Her taste also inspired the young Newson, giving him the idea he could be a designer. One of his seminal memories, according to the New York Times, centers around a nutmeg mill made by American housewares company William Bounds in his mother’s kitchen. Looking it over as a child, Newson discovered a tag line, “Made on the Third Planet From the Sun,” engraved on the object.
“I hadn’t considered there could be an emotional entity responsible for an object,” Newson told The New York Times. “Objects were made by machines; machines don’t have emotions. But the nutmeg grinder had wit and humor, and the phrase on the base gave it a kind of lightness that showed the designer’s confidence and said the person who conceived it was proud enough to imbue it with his personality.” Newson realized he make a similar imprint upon the world as a designer, too.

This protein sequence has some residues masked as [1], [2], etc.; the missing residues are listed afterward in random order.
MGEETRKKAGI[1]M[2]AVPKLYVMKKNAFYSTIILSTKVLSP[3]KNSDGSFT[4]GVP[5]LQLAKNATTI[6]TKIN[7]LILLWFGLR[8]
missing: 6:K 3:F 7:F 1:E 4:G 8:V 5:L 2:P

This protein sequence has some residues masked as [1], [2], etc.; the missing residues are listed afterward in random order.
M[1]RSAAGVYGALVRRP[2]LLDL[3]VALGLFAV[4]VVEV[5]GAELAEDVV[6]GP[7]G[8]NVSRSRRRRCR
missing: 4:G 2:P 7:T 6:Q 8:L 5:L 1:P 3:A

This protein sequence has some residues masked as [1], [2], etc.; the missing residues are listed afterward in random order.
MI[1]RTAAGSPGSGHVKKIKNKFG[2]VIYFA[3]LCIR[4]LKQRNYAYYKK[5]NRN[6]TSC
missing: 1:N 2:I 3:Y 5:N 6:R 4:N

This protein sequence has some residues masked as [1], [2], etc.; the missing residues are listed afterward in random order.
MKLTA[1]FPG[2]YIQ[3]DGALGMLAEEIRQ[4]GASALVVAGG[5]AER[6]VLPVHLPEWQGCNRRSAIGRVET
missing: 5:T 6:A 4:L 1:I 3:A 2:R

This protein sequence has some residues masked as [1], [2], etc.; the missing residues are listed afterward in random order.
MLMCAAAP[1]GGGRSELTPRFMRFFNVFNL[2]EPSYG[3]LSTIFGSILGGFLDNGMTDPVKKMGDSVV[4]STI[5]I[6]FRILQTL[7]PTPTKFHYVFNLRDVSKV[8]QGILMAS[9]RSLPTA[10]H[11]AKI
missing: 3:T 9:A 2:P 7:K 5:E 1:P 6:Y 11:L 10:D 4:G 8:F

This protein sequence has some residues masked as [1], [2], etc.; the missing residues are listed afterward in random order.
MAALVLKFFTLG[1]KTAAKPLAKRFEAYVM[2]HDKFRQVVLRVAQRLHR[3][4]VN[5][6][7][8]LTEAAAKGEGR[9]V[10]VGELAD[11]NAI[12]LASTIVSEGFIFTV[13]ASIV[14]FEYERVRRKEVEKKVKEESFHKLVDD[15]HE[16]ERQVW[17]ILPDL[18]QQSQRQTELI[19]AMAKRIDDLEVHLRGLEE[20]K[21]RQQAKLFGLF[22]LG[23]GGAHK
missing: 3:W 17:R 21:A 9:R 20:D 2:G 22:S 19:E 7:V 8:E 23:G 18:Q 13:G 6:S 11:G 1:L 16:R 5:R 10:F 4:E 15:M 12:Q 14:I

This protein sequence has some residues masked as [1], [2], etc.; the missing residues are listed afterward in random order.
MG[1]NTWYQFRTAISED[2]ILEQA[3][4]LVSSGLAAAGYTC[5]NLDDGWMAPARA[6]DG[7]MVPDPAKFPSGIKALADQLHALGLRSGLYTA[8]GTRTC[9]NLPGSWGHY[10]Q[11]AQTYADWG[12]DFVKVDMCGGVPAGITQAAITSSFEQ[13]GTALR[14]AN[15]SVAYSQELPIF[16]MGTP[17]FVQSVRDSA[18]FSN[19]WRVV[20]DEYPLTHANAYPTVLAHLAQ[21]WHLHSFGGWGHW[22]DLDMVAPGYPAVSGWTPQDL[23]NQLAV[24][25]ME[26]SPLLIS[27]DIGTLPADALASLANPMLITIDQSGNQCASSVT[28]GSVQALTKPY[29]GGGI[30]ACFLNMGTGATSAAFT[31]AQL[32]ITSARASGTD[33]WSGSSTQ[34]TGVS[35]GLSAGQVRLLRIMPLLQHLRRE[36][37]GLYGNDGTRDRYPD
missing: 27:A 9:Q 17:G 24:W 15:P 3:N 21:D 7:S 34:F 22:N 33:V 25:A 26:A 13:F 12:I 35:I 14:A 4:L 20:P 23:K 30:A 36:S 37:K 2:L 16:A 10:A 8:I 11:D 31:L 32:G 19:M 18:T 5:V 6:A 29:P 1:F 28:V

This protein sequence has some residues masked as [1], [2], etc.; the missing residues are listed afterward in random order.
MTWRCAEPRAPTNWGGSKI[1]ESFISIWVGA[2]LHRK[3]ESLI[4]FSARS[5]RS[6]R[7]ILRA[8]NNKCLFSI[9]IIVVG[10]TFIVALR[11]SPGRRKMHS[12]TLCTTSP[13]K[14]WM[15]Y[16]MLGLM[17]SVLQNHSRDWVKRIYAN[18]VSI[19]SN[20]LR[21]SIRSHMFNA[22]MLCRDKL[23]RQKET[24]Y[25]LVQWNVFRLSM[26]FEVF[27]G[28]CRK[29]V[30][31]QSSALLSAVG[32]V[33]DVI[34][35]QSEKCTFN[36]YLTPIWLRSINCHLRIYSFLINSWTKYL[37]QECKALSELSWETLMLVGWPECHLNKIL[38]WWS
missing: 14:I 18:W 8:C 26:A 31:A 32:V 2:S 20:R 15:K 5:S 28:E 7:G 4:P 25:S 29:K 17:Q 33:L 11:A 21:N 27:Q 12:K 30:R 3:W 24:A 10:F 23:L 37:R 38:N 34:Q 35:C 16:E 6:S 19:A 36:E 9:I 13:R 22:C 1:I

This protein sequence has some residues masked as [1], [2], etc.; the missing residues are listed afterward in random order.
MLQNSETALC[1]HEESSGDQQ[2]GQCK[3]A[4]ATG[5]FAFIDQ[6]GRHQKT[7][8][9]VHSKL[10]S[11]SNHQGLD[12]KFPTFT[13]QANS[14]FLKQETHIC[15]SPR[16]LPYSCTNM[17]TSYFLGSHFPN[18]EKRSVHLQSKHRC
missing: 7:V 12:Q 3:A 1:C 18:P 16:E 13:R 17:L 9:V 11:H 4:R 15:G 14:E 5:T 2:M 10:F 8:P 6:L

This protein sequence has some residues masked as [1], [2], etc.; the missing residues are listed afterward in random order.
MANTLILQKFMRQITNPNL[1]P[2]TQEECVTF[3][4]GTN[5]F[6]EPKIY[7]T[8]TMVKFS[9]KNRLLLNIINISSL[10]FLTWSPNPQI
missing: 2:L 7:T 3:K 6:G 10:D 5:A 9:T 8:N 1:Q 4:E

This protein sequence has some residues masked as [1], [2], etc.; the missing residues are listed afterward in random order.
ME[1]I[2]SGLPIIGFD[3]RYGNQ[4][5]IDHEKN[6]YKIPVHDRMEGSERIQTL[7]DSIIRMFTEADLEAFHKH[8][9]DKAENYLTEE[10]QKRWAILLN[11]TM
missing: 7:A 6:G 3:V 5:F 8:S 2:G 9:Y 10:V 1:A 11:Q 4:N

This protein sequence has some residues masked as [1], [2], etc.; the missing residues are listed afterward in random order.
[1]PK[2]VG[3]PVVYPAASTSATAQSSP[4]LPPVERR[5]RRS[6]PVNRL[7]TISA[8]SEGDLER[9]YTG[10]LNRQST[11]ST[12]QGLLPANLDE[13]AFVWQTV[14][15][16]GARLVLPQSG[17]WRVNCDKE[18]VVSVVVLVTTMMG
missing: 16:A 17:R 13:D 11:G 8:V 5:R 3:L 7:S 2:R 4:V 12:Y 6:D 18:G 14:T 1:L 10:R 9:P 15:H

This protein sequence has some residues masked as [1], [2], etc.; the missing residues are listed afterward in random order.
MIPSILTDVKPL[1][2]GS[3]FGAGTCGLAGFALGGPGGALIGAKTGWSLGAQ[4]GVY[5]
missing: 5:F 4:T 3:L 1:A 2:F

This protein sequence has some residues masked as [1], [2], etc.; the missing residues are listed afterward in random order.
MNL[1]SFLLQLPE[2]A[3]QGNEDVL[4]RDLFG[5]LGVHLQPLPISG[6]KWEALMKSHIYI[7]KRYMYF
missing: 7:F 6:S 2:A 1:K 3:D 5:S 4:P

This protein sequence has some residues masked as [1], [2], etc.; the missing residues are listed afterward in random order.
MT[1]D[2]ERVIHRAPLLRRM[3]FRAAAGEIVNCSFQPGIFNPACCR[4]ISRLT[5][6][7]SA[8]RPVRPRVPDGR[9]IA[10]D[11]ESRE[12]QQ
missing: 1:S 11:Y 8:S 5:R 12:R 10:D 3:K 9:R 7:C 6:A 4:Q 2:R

His grandparents and uncle, too, were strong influences upon the young artist. Newson’s grandfather, for example, encouraged the boy to learn how to make things from scratch. Under his guidance, Newson spent hours taking apart and putting together watches, radios, bicycles and airplanes in his garage.
Newson’s formal design training began in college, where he studied jewelry design at University of Sydney. Newson originally wanted to make furniture, but the school didn’t have a specialized department for the discipline, so he chose jewelry making for its practicality.
“I ended up concentrating in the jewelry department and graduating in jewelry design. Not because I had any interest in making jewelry — it was simply the only department in the art school that actually taught you how to do something,” Newson told Interview magazine. “All of the other departments, like sculpture or painting, really weren’t at all interested in teaching specific skills. It was very esoteric. In the jewelry department, there were tools, workshops, people to teach you how to build things. That’s really all I wanted to know — how to make stuff.”